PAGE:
LOS ANGELES — Don Johnson is getting his funny on with help from a couple of “Saturday Night Live” stars. Known for his dramatic roles in the hit series “Miami Vice” and “Nash Bridges,” Johnson co-stars with Kenan Thompson and Chris Redd in the upcoming NBC comedy “Kenan.” Thompson plays a widower juggling his job as a morning TV host with raising two young daughters. Johnson is his meddling father-in-law, and Redd is his brother. Johnson's most recent forays into series work came in ABC's “Blood and Oil” in 2015 and HBO's “Watchmen” in 2019. Hardly laugh fests. The 71-year-old actor calls doing comedy “amazingly joyful, hard work.” “The good thing about it is I get to work with these guys, who are just so good and such professionals,” he said Tuesday on a video call. “They pick me up, and they’re supportive. I just watch them and say, ‘OK, I got to try and keep up with that.’ ” Johnson was working on a movie last March when production was shut down by the start of the coronavirus pandemic. He got a call from “SNL” producer and friend Lorne Michaels, who sent him the show's script. “Kenan and I got on the phone and I felt instant chemistry with Kenan,” Johnson said. “I feel blessed. I’m working with these great comedians and writers. Come on, man, this is like the cherry on top for me.” His co-stars include real-life sisters and pre-teens Dani and Dannah Lockett, who admit not knowing Johnson's previous work. “I made stuff they couldn’t watch,” he joked. Thompson will juggle shooting the series in Los Angeles and doing “SNL” in New York. Like many productions, the global pandemic forced changes, including doing table reads over video calls, which led to a stilted feeling. “When we were able to get in person, they just clicked,” Thompson said. Even then, the newly assembled cast wasn't able to sit around and build chemistry between takes. “When we started rehearsing under COVID protocol," Johnson said, "during the first 10 days the only time I saw their faces was when I was in a scene.” The show debuts Feb. 16. Beth Harris, The Associated Press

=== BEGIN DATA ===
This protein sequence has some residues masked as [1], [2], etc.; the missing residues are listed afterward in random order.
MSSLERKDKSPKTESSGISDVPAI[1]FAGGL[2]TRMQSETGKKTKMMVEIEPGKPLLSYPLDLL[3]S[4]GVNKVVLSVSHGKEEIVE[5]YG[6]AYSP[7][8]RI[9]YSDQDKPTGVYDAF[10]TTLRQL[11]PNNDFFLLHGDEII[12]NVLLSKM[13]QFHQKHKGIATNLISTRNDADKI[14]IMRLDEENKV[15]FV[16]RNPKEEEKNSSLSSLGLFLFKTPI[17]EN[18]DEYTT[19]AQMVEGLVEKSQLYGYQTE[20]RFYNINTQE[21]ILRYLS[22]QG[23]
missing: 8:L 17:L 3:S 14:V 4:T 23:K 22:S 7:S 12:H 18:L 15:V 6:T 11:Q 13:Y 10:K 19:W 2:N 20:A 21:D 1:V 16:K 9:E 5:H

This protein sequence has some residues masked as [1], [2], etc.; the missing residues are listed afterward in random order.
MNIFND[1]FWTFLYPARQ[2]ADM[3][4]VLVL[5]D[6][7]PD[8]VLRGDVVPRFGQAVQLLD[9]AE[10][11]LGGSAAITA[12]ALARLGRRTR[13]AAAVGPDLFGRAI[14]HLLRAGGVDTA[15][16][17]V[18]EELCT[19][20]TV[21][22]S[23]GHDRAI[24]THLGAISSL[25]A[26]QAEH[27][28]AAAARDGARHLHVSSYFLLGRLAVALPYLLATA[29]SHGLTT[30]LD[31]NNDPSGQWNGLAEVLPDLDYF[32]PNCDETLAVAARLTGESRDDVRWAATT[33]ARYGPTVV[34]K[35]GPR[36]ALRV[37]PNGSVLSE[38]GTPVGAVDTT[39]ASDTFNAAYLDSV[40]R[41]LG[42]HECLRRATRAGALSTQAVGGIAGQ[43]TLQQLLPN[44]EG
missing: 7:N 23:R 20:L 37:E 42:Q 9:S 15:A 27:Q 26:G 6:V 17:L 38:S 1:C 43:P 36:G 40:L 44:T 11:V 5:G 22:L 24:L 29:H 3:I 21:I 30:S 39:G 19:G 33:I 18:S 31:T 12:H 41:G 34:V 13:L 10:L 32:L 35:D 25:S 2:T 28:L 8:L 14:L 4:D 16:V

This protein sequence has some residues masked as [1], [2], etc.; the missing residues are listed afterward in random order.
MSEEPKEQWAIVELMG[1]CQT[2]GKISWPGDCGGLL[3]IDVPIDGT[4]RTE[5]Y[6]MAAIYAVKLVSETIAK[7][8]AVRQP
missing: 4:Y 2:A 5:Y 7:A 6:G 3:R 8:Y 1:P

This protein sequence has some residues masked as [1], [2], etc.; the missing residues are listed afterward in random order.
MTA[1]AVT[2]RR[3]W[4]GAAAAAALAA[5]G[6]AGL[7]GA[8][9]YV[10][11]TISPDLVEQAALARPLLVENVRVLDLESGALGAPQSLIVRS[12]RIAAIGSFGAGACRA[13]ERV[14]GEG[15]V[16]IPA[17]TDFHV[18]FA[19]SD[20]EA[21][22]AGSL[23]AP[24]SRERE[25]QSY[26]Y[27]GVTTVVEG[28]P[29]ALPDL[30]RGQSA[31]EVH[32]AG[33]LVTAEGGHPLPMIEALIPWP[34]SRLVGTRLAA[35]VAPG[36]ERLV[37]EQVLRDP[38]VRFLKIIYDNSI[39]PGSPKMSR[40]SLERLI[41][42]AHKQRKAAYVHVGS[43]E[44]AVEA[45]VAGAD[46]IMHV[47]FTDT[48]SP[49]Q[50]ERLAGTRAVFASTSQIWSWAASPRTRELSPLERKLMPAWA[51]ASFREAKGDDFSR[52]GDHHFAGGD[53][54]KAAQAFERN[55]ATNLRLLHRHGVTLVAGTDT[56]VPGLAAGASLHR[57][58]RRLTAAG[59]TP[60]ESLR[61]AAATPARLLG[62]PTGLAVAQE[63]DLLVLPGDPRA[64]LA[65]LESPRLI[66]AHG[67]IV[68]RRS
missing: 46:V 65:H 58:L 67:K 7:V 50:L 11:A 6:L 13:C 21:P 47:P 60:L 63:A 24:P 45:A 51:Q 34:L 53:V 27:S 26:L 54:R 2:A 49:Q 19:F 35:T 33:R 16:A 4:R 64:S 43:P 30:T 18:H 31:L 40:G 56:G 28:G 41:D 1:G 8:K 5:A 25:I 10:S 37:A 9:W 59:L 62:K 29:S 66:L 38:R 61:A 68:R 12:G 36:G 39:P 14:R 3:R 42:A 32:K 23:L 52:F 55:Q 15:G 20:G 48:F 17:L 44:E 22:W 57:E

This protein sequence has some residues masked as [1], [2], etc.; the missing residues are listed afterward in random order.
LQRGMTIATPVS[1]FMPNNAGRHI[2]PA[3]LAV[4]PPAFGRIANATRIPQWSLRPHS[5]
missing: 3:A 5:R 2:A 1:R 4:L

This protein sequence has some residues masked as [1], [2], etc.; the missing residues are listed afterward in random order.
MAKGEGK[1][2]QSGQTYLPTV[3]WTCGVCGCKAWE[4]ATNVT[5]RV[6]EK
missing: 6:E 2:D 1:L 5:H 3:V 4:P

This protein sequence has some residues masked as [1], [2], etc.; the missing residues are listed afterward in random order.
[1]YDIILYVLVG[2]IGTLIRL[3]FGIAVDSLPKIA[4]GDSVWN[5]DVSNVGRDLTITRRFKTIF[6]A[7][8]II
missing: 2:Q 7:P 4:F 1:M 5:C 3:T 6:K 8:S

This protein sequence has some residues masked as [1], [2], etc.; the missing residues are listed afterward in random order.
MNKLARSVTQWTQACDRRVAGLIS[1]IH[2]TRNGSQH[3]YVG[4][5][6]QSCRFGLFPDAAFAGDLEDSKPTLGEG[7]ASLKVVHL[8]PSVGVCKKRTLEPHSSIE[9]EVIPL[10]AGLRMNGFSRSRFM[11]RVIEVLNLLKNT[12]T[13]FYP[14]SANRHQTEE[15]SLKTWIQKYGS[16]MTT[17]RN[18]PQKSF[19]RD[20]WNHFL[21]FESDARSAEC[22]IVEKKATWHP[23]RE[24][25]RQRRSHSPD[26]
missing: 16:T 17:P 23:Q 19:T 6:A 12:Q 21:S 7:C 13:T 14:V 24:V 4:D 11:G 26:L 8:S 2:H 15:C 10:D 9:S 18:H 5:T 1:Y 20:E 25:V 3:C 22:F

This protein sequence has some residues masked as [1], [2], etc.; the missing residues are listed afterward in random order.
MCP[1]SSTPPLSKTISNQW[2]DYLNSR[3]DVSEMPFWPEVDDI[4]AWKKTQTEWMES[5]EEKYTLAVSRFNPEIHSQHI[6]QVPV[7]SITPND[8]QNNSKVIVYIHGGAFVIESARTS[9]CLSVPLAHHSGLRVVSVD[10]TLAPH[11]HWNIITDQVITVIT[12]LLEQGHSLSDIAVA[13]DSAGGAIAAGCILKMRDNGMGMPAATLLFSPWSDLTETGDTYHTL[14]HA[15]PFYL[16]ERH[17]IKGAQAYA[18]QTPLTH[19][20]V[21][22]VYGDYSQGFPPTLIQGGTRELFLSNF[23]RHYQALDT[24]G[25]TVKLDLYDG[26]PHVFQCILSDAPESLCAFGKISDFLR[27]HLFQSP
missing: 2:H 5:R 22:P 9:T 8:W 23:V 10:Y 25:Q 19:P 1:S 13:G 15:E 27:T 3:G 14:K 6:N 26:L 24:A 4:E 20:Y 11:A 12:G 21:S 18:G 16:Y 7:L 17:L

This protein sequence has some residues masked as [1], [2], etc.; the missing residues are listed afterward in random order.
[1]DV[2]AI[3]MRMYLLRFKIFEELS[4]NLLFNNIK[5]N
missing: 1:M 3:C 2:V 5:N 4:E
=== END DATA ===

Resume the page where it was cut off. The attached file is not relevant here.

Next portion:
The Saskatchewan government is looking at the tools it has to prevent targeted protests at the homes of public servants. On Saturday, a crowd gathered outside the house of Saskatchewan Chief Medical Health Officer Dr. Saqib Shahab, protesting against public health orders implemented by the government during the COVID-19 pandemic. Premier Scott Moe called the act "disturbing" and "unprecedented" in the province. "What happened this weekend is not what Saskatchewan is about," Moe said during Tuesday's provincial COVID-19 update. "That protest is moving beyond the decision of a government, and moving to protest a person." The premier says his government is looking at what laws other jurisdictions have for similar incidents, and whether or not Saskatchewan should consider them. "It's a bridge too far for me, personally. I don't know what levers the government has to address that line that has been crossed, but we're looking at tools to use to do so," Moe said. WATCH | Moe condems protest outside Saskatchewan chief medical officer's home: In the meantime, the government has offered "as much security as necessary" to Shahab and his family to ensure they are safe and comfortable. Shahab feels sorry for 'good neighbours,' family Shahab said he was made aware of the protest at his home as he was working, as he normally does on a Saturday and Sunday. "I feel grateful for the Regina Police Service and I feel sorry for my good neighbours who didn't deserve to be harassed like this, and to my family who didn't deserve to see and hear the comments," Shahab said during Tuesday's press conference. He said the protests delayed him from clearing the snow at his house for about three hours. He was able to get to it once the crowd dispersed, he said, but by that time the temperature dropped from –20 C to –30 C. Shahab says that's how it personally affected him — but philosophically, he says protests should be held in public spaces, like in front of the Saskatchewan Legislature. "In a democracy you expect vigorous debate over every policy. Right now we're in a pandemic — it's a long year and it's creating pressures for everyone," Shahab said. "And you express your opinions through many channels that are available in a democracy. But you also obey the law, and in my view there is precedence that you don't picket outside any residence." WATCH | Saskatchewan's chief medical health officer responds to protesters outside his home: Regina police continue to investigate the matter. On Monday, Regina police Chief Evan Bray told reporters that police are working alongside the Crown to determine if charges should be laid. Protests escalate Bray says the protesters that showed up to Shahab's home are the same group of people who have previously protested at the Saskatchewan Legislature. From there, they have moved to protesting in front of Shahab's office on Albert Street, and in one occurrence, followed him to his car. Dr. Shahab was escorted by security during that time. "Social media also creates its own toxic echo chambers, and it does unfortunately perpetuate hate, and does radicalize those who are susceptible to hate," Shahab said. As protests escalate, so does the support for Shahab. On Twitter, people shared their gratitude to the doctor with messages using the hashtag #IStandWithShahab. Shahab says he is appreciative of the support. "The response to this protest by the vast majority of the public was more eloquent than I can be, and it gives wind to my sails, certainly," Shahab said. "And that's what Saskatchewan is all about and Canada is all about."